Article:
So what does a CEO or CFO care about? I’m not talking about on a personal level, but as part of his or her job. And to get there, he or she must have been pretty good at it. Pretty focused. And 95 times out of 100 the CEO, COO and CFO are going to be most highly focused on the financial performance of the company relative to the goals and objectives serving the shareholders.
So that should be easy, right? More sales, more profits—what else is there?
If it was really that simple, do you think those execs would be pulling down the big bucks? First of all, depending on current status, investor/shareholder/market expectations, different organizations will have totally different financial objectives. Market leader in a mature market? Protecting profit margins probably is a high priority. Well-funded start-up in a new and promising space? Growth may be more important for the time being. Capital-intensive, low margin megabusiness? Reducing debt ratios might be high on the list.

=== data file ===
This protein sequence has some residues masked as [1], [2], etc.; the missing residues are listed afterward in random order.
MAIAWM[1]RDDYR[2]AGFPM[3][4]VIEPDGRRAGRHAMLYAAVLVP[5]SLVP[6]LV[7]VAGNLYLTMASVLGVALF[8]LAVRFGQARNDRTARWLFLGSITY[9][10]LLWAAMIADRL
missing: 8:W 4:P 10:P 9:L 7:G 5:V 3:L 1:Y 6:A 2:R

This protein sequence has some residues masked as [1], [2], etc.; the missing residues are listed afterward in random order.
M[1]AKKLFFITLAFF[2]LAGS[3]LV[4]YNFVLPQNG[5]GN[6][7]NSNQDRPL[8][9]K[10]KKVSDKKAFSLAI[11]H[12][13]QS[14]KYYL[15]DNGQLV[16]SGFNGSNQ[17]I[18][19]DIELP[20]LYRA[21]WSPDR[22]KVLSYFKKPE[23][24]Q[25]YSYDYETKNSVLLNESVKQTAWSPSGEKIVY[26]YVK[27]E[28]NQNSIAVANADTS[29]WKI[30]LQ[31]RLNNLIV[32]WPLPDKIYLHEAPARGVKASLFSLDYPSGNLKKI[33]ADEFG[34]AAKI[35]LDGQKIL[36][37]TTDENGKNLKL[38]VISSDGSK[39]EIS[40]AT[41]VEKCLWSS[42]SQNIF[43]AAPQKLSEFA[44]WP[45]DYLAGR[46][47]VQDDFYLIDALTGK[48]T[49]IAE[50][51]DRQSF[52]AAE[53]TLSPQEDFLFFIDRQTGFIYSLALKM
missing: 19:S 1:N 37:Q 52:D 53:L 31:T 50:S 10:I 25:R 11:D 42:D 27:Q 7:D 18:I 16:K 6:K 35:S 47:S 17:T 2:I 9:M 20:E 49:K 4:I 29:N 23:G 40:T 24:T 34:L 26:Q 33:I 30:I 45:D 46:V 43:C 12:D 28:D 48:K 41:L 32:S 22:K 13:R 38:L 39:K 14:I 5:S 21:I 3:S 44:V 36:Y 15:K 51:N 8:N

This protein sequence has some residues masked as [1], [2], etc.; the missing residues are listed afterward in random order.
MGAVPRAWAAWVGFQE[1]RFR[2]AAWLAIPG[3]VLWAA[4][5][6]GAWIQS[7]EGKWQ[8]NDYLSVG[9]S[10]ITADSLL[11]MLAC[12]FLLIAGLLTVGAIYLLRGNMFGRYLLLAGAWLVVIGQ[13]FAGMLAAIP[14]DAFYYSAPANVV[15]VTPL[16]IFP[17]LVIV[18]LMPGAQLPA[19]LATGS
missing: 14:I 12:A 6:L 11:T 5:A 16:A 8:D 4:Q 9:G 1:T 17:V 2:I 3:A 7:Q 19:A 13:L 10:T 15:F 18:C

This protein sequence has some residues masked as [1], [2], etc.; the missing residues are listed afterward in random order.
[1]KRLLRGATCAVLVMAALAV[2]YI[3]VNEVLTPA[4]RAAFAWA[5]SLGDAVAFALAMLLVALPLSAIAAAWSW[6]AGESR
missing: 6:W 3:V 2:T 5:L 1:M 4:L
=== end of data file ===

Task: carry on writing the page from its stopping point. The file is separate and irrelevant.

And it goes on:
To gain the credibility necessary to a) get a C-Level exec’s attention and b) keep it for more than 30 seconds, you need to do better than that.
First of all, you have to truly have a desire to help them succeed personally and professionally. No, really. I’m serious. The superficial, “who loves you baby, let’s do lunch,” approach will not work at this level. They’ll see right through it.
Secondly, you have to be able to let them know how you’re going to help them succeed-- in the context of what they care about and in the language that they understand. If you can summarize that in 30 seconds-- and if you’re lucky-- you’ll get another 10-15 minutes to go into detail. Once you actually get that golden opportunity to meet the "top dog," you'd better know what to say, and even more importantly HOW TO SAY IT.
And that’s what Corner Office Conversations is all about.